Sneak Peek: Mercedes-Benz SLS AMG Roadster

BY Burnpavement

With another six months to go before its September launch at the International Motor Show (IAA), this slightly disguised super roadster has all the time to complete rigorous tests.

Unlike many cars which undergo extensive modifications to create a roadster variant, Mercedes-Benz had already taken into consideration a roadster's design during the planning stage for the SLS AMG. Despite that, the engineers have paid attention to chassis rigidity, driving dynamics, the soft top and ride quality.

The sides of the roadster are robustly built, not primarily for crash protection, but also to enhance the driving dynamics. Together with a beefed up cross-member with additional supporting struts at the windscreen frame, centre tunnel and between the soft top and the fuel tank, this makes the car very rigid.

The extra rigidity also allows the soft top to be opened or closed while on the move at up to 50 km/h. Overall, the only disadvantage the roadster has is an additional two kilograms of weight added to it's bodyshell compared to the coupe version.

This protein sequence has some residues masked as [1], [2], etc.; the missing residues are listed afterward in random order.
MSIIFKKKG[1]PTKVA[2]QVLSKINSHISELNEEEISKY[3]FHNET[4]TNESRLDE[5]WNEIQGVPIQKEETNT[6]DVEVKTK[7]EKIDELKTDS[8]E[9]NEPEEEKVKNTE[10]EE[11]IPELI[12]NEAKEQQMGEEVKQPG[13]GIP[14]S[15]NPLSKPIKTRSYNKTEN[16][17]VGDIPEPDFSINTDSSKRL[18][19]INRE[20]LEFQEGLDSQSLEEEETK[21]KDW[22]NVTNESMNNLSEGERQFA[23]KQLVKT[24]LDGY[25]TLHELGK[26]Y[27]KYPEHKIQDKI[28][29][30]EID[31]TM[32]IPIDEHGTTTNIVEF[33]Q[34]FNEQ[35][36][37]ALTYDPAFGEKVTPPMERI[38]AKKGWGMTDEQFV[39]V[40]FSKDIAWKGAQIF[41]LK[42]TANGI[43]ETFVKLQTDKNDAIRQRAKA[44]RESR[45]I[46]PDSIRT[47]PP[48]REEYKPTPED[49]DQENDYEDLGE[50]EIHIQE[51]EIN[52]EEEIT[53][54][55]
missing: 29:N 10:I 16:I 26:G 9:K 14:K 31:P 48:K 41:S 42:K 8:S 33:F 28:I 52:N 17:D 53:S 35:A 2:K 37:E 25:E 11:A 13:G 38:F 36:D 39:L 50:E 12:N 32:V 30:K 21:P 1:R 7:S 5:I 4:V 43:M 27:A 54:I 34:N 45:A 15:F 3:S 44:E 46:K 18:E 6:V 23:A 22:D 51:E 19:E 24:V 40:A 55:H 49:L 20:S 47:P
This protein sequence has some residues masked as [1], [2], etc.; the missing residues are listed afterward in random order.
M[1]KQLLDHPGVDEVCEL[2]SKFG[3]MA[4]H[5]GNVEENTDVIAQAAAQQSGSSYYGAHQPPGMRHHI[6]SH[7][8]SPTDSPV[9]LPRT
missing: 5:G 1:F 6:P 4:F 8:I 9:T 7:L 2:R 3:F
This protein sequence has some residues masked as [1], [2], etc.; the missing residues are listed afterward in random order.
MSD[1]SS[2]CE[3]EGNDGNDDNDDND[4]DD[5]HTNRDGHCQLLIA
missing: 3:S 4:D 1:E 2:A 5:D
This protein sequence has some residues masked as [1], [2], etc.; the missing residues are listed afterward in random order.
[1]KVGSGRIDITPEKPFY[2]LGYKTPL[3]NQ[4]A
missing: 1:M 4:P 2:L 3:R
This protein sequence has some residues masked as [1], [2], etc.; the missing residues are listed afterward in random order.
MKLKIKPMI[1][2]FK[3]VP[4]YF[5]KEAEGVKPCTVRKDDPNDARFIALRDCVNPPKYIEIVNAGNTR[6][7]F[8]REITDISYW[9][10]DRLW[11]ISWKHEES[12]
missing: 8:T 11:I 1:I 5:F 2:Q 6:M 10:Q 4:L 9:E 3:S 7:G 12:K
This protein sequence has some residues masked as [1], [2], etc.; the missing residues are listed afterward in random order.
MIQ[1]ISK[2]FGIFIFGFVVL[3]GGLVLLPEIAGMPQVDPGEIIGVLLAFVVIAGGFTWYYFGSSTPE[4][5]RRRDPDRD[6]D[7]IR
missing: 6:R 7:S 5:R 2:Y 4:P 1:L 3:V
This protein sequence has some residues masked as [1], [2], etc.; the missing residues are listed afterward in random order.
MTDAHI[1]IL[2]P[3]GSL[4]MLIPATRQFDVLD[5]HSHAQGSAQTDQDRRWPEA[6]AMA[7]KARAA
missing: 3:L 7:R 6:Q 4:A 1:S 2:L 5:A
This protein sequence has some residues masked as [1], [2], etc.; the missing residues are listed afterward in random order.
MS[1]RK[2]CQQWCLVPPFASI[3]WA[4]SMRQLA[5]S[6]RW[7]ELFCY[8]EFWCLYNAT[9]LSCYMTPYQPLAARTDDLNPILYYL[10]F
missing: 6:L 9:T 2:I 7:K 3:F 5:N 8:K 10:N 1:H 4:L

Due to the omission of a solid roof, a reinforcing cross-member which supports the fixed rollover protection system, is installed behind the seats. The three-layered fabric soft top of the SLS AMG Roadster, which is deposited behind the seats in a Z-formation to save space, is designed for a maximum speed of 317 km/h. Roof down, a new push-on glass draught stopper and the panelling in the interior helps to keep roof down motoring an enjoyable experience.

Before we'll get to see this car rolling on our roads, that roof will be tested for water tightness, closing cycles at a standstill and on the move, be in great heat, icy cold, high humidity or dry desert winds. That car itself will be tested on a variety of different roads on the durability of the chassis and suspension components, the entire bodyshell and the integral subframe on which the front axle, steering and engine are mounted.

More tests are on the way for this roadster's power train, chassis and suspension, with 10,000 km to be clocked on the Nürburgring circuit and another 10,000 km in city traffic. The car will also be fully loaded and subject to acceleration and braking manoeuvres to test the cooling, fuel-delivery and braking systems.

Holger Strahl, Development Project Manager, "In this field it is not possible to simulate everything with CAD, and it becomes a matter of trying out, driving, testing and improving. The solution finally approved must also be suitable for series production, of course. Our specialist departments and the overall development team work together very closely in their common search for the perfect solution." He also adds, "There is no such thing as the second-best alternative for AMG."